Svk Version Control

A DistributedVersionControl system using the SubVersion filesystem but providing additional features.

SVK can be used to create a local mirror of a remote repository. You can then work while offline on your local mirror; checking in code, reading logs, doing diffs, etc. When you get back online you can "push" your changes back to the master repository as well as "pull" any new changes.

SVK can also be used to get a unified client to various revision control systems. If you are stuck using a CVS or Perforce repository you can work with it via SVK and never be the wiser.

SVK has no .svn/ or CVS/ directories in the checkout. This sort of information is stored in a ~/.svk directory. This means no administrative files to get in the way when grepping or copying the checkout directory. It also means that SVK can track what you have checked out (svk co -l). The disadvantage is you cannot simply delete or move a checkout directory, you must inform SVK of this.

Because SVK is a client and not a VersionControl system in and of itself you do not have to DrinkTheKoolAid in order to use SVK. The barrier to entry is low. You use SVK on your own machine without having to alter the existing repository. Other developers do not need to be convinced to switch to SVK, they can continue to use the repository normally. If you find you do not like SVK you simply make sure all your changes are synced, throw it out and go back to using the repository directly.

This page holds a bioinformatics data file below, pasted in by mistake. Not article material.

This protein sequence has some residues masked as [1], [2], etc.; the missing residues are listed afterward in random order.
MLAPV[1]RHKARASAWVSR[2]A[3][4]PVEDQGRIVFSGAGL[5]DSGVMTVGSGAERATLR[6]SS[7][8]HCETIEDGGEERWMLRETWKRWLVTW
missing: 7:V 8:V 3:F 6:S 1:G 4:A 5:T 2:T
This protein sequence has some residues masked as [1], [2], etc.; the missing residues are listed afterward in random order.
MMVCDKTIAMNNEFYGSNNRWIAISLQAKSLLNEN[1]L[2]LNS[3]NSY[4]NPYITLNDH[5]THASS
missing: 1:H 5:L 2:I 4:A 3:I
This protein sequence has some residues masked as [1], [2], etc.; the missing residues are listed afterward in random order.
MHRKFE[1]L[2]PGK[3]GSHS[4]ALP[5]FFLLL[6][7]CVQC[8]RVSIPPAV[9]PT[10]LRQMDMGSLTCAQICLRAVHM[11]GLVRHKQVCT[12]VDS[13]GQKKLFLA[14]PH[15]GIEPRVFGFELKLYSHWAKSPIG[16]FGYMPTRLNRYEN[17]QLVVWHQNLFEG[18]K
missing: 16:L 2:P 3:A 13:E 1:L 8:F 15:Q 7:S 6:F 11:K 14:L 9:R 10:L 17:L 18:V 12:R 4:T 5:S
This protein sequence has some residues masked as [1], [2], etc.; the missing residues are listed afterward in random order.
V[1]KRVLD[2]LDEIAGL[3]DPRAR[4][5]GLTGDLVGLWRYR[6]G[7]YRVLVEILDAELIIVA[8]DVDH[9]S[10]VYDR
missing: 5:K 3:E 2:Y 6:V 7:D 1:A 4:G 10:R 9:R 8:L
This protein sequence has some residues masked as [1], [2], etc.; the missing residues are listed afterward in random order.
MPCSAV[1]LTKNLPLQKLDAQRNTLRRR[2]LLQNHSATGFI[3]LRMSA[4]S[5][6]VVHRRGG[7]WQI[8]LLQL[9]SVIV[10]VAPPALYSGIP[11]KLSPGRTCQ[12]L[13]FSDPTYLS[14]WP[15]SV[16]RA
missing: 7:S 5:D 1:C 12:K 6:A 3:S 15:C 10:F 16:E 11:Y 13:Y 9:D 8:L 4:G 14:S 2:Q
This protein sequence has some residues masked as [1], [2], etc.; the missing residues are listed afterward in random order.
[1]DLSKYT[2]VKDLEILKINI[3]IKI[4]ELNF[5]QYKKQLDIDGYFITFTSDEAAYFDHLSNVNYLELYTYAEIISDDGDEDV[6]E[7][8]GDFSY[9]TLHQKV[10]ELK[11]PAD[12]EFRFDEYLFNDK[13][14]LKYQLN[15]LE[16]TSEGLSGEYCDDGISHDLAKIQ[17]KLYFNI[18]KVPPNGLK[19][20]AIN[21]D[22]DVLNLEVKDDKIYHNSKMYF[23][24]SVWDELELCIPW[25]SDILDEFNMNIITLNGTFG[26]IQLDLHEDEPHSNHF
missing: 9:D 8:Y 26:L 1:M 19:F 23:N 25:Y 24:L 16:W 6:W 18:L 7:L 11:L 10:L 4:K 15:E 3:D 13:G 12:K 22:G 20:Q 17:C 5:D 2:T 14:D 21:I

SVK is still in development. It is quite usable but expect bumps along the way.

SVK is written entirely in Perl. The up side is its portable. The down side is its a little sluggish. However, because it avoids several layers of the SubVersion API for large projects it can actually be faster than SubVersion.

The authors (C-L Kao, Autrijus) hang out on Be aware they are on Taiwanese time.

For years my CVS repository for my OpenSource projects has resided on my laptop. I wanted to work on my projects where ever I was, Internet connection or not, and still be able to make commits. It bothered me that I could not put my repositories public. The best solution I'd found was to rsync them occasionally to a server and provide anon read access.

Then Autrijus introduced me to SVK and it's exactly what I've wanted. I'm moving my CVS repositories off my laptop and into a public SVN server. I have them mirrored on my laptop using SVK. Now I can work when ever and where ever I want without compromise. --MichaelSchwern


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